The RV Repair Manual

 

 

Changing Damaged RV Siding

The following pictures demonstrate the procedures for a very simple sheet metal siding repair job. Most repairs are not this simple or easy ... various windows, doors, compartments and other opening will complicate things as will the length of the required metal sheets.

Eight foot long sheets can be handled by one or two people, but sheets of 20 or more feet in length will require three or four helpers and great care must be taken to avoid damaging the metal as it is installed.

step 1 - rv siding

 

This is a relatively simple rv siding metal replacement job and will take about 5 hours to complete. The top two panels are damaged and will be replaced with new matching sheet metal.

step 2 - rv siding

First remove the two side mouldings and the top moulding if there is one ...

step 3 rv siding

... and the clearance lights. Pop off the clearance light lenses and remove the two screws - pry up the light assembly and remove the inner light bulb assembly by turning it 1/4 turn. Some lights may have to be disconnected - this style does not ...

step 4

Remove the staples holding the rv siding metal on - depending on the construction used, the sheet metal may be folded over and stapled from the side over the back, or from the back over the side metal. Take care not to dent or mark the undamaged panels!

step 5

Straighten out the folded metal using a putty knife and hammer. The putty knife is inserted behind the metal fold as a backup and the metal carefully hammered straight.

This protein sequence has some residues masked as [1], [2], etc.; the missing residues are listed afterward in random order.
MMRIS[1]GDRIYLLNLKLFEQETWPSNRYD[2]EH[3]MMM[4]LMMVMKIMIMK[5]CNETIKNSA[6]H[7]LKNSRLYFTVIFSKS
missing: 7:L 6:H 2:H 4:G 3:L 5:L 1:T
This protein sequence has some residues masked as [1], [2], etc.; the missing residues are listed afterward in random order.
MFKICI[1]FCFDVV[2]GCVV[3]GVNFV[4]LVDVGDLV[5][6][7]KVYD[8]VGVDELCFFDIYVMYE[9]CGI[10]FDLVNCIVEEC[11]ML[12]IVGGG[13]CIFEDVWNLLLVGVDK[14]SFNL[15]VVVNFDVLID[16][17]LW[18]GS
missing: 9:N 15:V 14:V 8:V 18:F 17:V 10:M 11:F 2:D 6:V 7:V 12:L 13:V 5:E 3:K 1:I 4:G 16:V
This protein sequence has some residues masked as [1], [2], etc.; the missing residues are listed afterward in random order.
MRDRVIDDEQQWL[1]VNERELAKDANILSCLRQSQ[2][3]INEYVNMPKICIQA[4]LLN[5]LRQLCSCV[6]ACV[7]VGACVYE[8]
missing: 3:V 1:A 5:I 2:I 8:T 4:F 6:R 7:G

step 6

The rv siding sheets are installed one at a time from the top down at the factory. The lower edge of each sheet has a "lock" or folded part that allows the sheet to be stapled at the edges and at every vertical stud in the wall. The top of the next sheet is inserted into the lock and then that sheet is stapled on as described above. This process is repeated to the bottom of the wall where the bottom of the last sheet is usually folded under the wall and stapled in place.

step 7

In order to save time, it is often possible to "pop" out a sheet as shown here and in the photo above. Extreme care must be taken to ensure that this sheet is not creased or marred by this operation. This allows the two damaged sheets above to be replaced without removing all the sheets on the wall. Mark the location of the bottom of the first sheet that will be replaced, as shown by the arrow in this picture. The replacement sheet will be stapled in this position so that it will correctly align with the lower sheet.

step 8

The staples holding the bottom of the damaged panel are now accessible and can be removed at this time ...

step 9

This picture shows the first damaged panel removed from the trailer ... the bottom edge of the next higher panel is marked with a line and arrow to locate it's position.

step 10

This picture shows both the top two rv siding panels removed.

step 11

The new metal sheets are shipped in a crate to prevent shipping damage. Often the crating and shipping charges are more than the cost of the metal!

step 12

The old sheet is carefully laid over the new sheet in order to trace out the shape required and also the locations of the clearance light access holes ...

step 13

... to make sure everything will line up correctly.

step 14

The shape of the top curve is trimmed using tin snips ...

step 15

... and a hole saw is used to drill out the access holes for the clearance lights ...

step 16

The sheet is trimmed and ready to be installed ...

step 17

... and then stapled into position using the arrow marks for correct positioning ...

step 18

... the next sheet is installed, stapled into the correct position and the lower sheet "popped" back into the lock. Clearance lights and mouldings are re-installed using new putty tape and the decal will be applied at a later time.

 Used RV

 

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